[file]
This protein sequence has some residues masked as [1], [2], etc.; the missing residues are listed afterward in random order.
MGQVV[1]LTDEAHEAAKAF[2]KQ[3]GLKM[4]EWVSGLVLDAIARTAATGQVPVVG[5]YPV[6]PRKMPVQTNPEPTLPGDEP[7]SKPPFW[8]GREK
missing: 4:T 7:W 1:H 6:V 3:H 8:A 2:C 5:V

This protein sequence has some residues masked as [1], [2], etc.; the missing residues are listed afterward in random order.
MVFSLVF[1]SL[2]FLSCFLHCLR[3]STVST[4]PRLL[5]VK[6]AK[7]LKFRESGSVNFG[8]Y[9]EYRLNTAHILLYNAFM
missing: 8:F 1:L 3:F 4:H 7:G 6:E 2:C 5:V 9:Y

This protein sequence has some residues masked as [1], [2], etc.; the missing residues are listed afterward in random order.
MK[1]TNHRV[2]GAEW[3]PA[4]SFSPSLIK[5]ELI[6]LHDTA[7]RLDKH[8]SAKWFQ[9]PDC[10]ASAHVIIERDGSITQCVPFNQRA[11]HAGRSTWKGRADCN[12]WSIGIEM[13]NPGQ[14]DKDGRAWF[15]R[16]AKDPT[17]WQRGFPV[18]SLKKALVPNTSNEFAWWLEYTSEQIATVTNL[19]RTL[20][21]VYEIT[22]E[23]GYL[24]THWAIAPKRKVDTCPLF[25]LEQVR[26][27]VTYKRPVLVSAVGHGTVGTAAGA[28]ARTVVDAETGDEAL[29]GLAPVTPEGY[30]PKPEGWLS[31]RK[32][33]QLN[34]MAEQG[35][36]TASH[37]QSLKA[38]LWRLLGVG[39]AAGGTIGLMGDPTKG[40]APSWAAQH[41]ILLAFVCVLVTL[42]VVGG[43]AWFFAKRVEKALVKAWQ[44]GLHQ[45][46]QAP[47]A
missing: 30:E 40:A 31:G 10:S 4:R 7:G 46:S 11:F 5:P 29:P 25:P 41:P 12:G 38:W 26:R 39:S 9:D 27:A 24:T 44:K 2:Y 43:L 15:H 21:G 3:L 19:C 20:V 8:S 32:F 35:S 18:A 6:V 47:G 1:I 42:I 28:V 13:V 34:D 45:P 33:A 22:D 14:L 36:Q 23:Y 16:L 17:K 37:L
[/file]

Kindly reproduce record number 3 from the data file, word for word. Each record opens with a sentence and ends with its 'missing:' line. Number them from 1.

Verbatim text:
This protein sequence has some residues masked as [1], [2], etc.; the missing residues are listed afterward in random order.
MK[1]TNHRV[2]GAEW[3]PA[4]SFSPSLIK[5]ELI[6]LHDTA[7]RLDKH[8]SAKWFQ[9]PDC[10]ASAHVIIERDGSITQCVPFNQRA[11]HAGRSTWKGRADCN[12]WSIGIEM[13]NPGQ[14]DKDGRAWF[15]R[16]AKDPT[17]WQRGFPV[18]SLKKALVPNTSNEFAWWLEYTSEQIATVTNL[19]RTL[20][21]VYEIT[22]E[23]GYL[24]THWAIAPKRKVDTCPLF[25]LEQVR[26][27]VTYKRPVLVSAVGHGTVGTAAGA[28]ARTVVDAETGDEAL[29]GLAPVTPEGY[30]PKPEGWLS[31]RK[32][33]QLN[34]MAEQG[35][36]TASH[37]QSLKA[38]LWRLLGVG[39]AAGGTIGLMGDPTKG[40]APSWAAQH[41]ILLAFVCVLVTL[42]VVGG[43]AWFFAKRVEKALVKAWQ[44]GLHQ[45][46]QAP[47]A
missing: 30:E 40:A 31:G 10:S 4:R 7:G 46:S 11:F 5:P 29:P 25:P 41:P 12:G 38:W 26:R 39:S 9:D 27:A 24:T 44:K 2:Y 43:L 15:H 21:G 3:L 19:C 20:V 8:S 32:F 35:S 18:A 6:V 47:G 1:I 42:I 28:V 13:V 34:D 45:P 33:A 22:D 14:L 36:Q 23:Y 16:L 17:K 37:L